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Nutrition & Healthy Lifestyle Expert

As a registered dietitian, author, health advocate and qualitarian, Ashley believes that better quality nutrition choices are key to optimal health for all ages. She's co-author of the book Mom Energy and a regular contributor to "The Dr. Oz Show," the New York Times, the Huffington Post, O! The Oprah Magazine, and is a contributing editor for Natural Health and Prevention magazines. Based in Los Angeles, Ashley maintains an international private practice and is a faculty member at NYC's Beth Israel Integrative Medicine Center, the Continuum Center for Health and Healing. Ashley's as passionate about the benefits of organic food as we are! (Learn more about Ashley on her site.)

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Q:

I see grapefruit and celery featured in a lot of diet guides. Can they really help me burn fat and lose weight?  

A:

We can lose weight in a lot of ways — and many of them are not healthy or sustainable for our bodies. You make a good distinction in your question between “burning fat” and weight loss; pounds on a scale don’t necessarily equate to change in your body composition (loss of fat coupled with development of lean body mass). If you’re trying to lose weight, some of each pound lost should come from fat, and some, inevitably, will come from lean body mass and water.

The keys to optimal fat burning lie in making healthy changes to your diet as well as increasing your activities, including strength training, cardiovascular training and stretching. Both grapefruit and celery provide water, vitamin C and fiber, which help us feel full, support our immune systems and hydrate our cells — all of which can help you lose weight, tone your body, and improve your overall health.

Grapefruit also provides carbohydrate (as fructose, or fruit sugar) for energy and contains detoxifying agents that help your liver clear toxins from your body. So enjoy both of these organic options as part of your healthy diet (and weight loss regimen). Note that if you take medication regularly, check with your doctor to make sure it's okay for you to have grapefruit, as it can affect the absorption rate of many types of medicines.    -Ashley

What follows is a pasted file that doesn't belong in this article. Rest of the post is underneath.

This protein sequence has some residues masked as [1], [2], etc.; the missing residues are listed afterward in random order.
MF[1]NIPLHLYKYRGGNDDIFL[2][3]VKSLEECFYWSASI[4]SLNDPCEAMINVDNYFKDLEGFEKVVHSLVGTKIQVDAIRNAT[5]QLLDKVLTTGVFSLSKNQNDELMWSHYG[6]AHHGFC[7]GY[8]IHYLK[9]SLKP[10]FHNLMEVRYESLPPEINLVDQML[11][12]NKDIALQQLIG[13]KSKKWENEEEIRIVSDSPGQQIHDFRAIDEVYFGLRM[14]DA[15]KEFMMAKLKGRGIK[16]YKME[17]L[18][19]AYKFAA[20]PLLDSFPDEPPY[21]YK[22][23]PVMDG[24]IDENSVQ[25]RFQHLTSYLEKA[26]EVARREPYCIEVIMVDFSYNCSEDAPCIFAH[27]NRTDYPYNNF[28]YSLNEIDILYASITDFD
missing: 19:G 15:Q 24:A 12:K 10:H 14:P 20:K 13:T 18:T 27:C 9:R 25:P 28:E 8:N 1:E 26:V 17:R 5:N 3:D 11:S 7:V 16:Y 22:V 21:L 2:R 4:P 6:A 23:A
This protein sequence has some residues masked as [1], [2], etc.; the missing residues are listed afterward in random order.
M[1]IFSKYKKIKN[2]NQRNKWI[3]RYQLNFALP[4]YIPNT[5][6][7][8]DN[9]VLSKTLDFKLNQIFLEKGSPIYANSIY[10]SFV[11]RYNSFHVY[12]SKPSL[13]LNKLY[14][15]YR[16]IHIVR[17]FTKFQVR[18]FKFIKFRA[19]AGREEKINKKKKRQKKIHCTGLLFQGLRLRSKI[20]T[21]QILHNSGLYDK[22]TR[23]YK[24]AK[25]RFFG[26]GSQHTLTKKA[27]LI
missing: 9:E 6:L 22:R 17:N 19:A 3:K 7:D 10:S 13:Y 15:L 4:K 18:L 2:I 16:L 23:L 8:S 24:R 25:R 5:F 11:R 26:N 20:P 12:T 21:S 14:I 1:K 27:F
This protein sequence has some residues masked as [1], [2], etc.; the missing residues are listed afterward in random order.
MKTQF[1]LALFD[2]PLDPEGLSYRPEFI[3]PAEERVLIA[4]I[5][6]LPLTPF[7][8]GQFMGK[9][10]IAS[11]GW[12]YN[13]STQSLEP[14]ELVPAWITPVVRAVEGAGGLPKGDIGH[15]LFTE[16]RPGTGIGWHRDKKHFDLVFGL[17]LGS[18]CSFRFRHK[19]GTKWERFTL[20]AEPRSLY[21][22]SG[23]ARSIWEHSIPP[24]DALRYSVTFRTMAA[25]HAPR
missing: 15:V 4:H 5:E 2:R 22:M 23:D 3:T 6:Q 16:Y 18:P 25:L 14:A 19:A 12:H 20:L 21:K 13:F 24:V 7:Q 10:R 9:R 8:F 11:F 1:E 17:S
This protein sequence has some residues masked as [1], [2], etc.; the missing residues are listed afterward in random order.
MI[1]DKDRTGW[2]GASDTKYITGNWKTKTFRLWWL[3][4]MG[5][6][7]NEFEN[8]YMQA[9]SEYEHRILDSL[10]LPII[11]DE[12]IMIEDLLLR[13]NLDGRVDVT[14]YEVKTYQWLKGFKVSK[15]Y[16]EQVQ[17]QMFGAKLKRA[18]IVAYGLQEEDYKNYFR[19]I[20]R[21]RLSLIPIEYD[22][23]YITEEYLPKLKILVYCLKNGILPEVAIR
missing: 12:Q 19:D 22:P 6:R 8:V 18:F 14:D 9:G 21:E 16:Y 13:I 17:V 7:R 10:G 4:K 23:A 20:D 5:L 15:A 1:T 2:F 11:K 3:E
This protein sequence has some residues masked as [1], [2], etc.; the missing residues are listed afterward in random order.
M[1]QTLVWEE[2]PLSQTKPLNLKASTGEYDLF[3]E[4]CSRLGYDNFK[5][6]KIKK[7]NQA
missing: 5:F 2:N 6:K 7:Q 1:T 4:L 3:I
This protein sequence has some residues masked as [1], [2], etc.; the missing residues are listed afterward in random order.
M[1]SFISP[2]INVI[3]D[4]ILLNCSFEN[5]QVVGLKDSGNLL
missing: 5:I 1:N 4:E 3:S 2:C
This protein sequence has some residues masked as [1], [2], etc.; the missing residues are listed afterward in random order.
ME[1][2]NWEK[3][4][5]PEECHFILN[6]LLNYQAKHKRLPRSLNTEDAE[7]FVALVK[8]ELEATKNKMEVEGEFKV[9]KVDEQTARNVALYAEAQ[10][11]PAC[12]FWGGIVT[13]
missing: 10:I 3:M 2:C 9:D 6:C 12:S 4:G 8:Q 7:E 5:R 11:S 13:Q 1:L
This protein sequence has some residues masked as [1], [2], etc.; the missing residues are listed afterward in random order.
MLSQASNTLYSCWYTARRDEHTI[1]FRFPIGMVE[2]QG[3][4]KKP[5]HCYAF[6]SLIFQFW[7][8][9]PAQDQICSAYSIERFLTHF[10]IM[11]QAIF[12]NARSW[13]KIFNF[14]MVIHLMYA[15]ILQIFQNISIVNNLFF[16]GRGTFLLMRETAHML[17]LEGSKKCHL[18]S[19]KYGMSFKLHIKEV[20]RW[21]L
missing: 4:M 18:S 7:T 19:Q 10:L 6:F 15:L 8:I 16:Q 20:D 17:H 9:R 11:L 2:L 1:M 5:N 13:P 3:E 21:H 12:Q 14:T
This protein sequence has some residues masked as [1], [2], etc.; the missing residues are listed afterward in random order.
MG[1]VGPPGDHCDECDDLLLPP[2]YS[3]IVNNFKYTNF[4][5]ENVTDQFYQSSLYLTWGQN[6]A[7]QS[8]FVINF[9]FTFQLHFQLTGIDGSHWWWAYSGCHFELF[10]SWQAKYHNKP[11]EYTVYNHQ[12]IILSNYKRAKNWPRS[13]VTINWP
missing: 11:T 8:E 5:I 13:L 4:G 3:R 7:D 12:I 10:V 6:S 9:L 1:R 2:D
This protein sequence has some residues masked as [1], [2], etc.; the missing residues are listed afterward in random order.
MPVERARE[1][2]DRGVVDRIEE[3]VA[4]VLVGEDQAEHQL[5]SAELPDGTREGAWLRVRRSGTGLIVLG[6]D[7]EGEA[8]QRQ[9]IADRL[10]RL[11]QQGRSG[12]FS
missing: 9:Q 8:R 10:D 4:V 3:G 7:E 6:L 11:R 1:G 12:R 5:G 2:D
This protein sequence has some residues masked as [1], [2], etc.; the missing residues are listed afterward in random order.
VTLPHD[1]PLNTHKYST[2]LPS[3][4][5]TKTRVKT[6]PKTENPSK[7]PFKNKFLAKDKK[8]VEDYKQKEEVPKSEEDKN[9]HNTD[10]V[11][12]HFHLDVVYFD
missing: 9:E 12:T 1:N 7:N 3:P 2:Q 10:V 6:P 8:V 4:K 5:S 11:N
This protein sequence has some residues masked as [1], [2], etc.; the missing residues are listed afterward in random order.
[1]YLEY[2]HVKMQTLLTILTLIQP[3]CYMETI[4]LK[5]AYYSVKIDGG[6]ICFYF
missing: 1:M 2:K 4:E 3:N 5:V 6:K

Q:

I love ice cream and frozen yogurt...basically every frozen treat (especially in summer)! Are some choices better than others, nutritionally speaking? 

A:

What do you love about ice cream or frozen yogurt or summer treats — the smoothness, the coldness, the sweetness? Whenever you pick a summer dessert or sweet eating occasion, think about what will satisfy you the most. I recently tasted a greens and avocado popsicle — yes, it had greens, green apple, and avocado puréed and made into a homemade popsicle — and it was so yummy that it blew me away. I’ve had coconut water granitas which I loved because they hydrated me and provided a mellow, not-too-sweet flavor. But I’ve also enjoyed peanut butter chocolate coconut ice cream and said, “there’s nothing better than this!”

So the first rule for making a good decision about a dessert or summer sweet is to figure out what you really want/need.

The second rule should be obvious: portion control. If you practice portion control, you really can have your favorite summer dessert and eat it, too.

And third, keep in mind that quality matters a lot in terms of how your body absorbs nutrients and how “bad” or “good” something is for you nutritionally. Your body knows what to do with food, but chemicals can confuse it — so stick with organic ingredients without GMOs, pesticides, artificial colorings, and no hormones or antibiotics used.    -Ashley

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